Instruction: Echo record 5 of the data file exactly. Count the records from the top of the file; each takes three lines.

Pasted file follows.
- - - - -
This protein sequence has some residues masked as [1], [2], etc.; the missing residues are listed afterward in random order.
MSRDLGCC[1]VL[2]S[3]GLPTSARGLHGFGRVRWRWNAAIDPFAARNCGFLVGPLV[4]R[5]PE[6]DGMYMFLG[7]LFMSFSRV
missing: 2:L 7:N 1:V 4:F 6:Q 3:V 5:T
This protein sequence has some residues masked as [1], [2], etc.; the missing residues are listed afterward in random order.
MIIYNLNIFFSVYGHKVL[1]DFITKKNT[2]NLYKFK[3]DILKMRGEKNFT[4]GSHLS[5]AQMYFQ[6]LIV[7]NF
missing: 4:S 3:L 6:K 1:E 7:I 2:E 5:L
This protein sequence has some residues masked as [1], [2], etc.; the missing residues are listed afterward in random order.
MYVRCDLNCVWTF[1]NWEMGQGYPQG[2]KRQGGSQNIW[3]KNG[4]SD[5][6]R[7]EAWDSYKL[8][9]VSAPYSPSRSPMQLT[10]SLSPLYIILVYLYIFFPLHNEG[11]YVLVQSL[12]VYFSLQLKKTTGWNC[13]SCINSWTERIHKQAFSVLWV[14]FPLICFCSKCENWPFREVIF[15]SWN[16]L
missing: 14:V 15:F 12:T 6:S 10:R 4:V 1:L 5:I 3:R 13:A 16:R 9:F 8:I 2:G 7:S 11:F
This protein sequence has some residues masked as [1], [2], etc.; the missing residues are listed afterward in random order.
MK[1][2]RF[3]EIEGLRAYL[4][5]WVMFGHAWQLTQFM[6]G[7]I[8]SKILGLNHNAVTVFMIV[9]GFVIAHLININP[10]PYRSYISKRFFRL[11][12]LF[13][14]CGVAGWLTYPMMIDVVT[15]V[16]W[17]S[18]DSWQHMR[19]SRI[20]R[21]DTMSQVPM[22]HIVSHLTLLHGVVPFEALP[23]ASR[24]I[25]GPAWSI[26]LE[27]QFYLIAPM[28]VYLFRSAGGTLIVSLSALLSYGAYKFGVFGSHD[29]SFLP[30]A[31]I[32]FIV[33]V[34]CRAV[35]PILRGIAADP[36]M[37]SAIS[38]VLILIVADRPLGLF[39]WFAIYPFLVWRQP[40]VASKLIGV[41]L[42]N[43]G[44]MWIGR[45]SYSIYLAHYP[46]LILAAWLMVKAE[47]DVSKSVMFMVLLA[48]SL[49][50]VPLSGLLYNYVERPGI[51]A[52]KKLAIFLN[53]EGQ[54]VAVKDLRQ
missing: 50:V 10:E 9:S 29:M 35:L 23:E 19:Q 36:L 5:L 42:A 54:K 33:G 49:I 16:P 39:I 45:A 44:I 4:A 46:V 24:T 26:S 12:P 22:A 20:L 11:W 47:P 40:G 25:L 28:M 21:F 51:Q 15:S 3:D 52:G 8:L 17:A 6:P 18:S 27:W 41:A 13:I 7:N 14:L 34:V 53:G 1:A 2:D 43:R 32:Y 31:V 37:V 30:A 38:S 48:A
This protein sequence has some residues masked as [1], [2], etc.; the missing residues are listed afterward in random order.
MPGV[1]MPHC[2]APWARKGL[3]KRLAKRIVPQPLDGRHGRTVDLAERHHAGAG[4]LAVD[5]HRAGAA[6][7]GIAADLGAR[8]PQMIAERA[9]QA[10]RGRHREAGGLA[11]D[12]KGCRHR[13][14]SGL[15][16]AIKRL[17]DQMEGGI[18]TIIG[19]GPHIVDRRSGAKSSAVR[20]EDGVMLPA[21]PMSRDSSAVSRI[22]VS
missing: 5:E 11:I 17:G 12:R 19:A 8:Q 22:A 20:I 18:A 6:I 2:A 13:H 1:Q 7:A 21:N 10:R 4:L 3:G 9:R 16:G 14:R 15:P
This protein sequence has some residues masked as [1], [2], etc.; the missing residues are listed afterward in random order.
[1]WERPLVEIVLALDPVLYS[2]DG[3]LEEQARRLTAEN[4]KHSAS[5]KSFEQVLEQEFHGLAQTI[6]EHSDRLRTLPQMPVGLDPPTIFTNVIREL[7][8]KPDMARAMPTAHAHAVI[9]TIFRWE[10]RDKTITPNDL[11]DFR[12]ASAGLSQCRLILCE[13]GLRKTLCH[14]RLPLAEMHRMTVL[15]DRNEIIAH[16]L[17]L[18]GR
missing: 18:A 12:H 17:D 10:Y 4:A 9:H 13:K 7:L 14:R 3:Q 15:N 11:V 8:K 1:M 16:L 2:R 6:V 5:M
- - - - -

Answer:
This protein sequence has some residues masked as [1], [2], etc.; the missing residues are listed afterward in random order.
MPGV[1]MPHC[2]APWARKGL[3]KRLAKRIVPQPLDGRHGRTVDLAERHHAGAG[4]LAVD[5]HRAGAA[6][7]GIAADLGAR[8]PQMIAERA[9]QA[10]RGRHREAGGLA[11]D[12]KGCRHR[13][14]SGL[15][16]AIKRL[17]DQMEGGI[18]TIIG[19]GPHIVDRRSGAKSSAVR[20]EDGVMLPA[21]PMSRDSSAVSRI[22]VS
missing: 5:E 11:I 17:G 12:R 19:A 8:Q 22:A 20:I 18:A 6:I 2:A 13:H 1:Q 7:A 21:N 10:R 4:L 3:G 9:R 16:G 14:R 15:P